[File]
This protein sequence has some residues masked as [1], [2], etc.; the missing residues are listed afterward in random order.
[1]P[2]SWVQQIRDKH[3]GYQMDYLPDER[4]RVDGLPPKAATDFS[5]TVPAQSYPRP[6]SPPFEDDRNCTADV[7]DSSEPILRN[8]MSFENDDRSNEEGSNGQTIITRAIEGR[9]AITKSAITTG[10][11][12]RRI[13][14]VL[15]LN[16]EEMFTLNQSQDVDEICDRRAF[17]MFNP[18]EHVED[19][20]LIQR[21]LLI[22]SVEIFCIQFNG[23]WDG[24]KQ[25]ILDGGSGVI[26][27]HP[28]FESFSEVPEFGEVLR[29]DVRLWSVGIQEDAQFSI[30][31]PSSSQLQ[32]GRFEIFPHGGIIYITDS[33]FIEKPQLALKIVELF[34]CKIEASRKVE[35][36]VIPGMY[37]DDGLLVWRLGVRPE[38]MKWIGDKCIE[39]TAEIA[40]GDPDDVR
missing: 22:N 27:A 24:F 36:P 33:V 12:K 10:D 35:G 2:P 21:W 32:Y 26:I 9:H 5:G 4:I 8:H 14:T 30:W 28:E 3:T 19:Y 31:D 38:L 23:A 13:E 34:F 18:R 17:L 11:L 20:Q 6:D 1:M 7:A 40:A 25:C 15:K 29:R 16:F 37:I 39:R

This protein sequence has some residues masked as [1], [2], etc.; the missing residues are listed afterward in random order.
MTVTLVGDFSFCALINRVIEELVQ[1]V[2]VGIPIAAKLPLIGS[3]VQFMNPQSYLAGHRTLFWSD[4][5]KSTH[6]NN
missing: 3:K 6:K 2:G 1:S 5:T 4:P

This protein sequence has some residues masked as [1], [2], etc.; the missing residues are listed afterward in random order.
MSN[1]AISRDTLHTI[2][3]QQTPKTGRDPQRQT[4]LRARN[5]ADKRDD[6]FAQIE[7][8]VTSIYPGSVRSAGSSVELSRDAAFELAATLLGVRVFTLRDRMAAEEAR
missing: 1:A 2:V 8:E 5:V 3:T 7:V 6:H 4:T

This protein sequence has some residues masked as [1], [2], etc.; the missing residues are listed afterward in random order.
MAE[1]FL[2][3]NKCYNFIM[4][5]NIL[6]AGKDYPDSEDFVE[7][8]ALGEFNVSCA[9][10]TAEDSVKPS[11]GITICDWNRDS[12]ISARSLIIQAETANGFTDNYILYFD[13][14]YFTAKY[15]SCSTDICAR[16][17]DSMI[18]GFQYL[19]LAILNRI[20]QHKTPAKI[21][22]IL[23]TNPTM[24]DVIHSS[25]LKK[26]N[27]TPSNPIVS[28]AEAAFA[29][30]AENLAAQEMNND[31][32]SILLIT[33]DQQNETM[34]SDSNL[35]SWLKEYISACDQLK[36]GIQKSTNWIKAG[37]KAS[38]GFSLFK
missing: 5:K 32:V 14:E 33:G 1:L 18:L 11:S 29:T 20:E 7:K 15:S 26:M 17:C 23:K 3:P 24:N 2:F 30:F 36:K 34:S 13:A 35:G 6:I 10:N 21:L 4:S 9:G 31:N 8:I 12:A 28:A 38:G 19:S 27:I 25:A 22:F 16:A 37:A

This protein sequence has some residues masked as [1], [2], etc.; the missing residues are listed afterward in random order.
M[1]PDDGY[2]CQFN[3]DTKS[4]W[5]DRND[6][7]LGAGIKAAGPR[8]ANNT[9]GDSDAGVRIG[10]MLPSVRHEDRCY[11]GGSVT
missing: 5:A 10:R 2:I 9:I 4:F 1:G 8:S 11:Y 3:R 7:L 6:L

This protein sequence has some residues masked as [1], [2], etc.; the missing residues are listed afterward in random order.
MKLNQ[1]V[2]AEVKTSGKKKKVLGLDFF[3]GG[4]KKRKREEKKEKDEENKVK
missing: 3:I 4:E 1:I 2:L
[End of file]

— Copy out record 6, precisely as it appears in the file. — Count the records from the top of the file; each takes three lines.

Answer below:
This protein sequence has some residues masked as [1], [2], etc.; the missing residues are listed afterward in random order.
MKLNQ[1]V[2]AEVKTSGKKKKVLGLDFF[3]GG[4]KKRKREEKKEKDEENKVK
missing: 3:I 4:E 1:I 2:L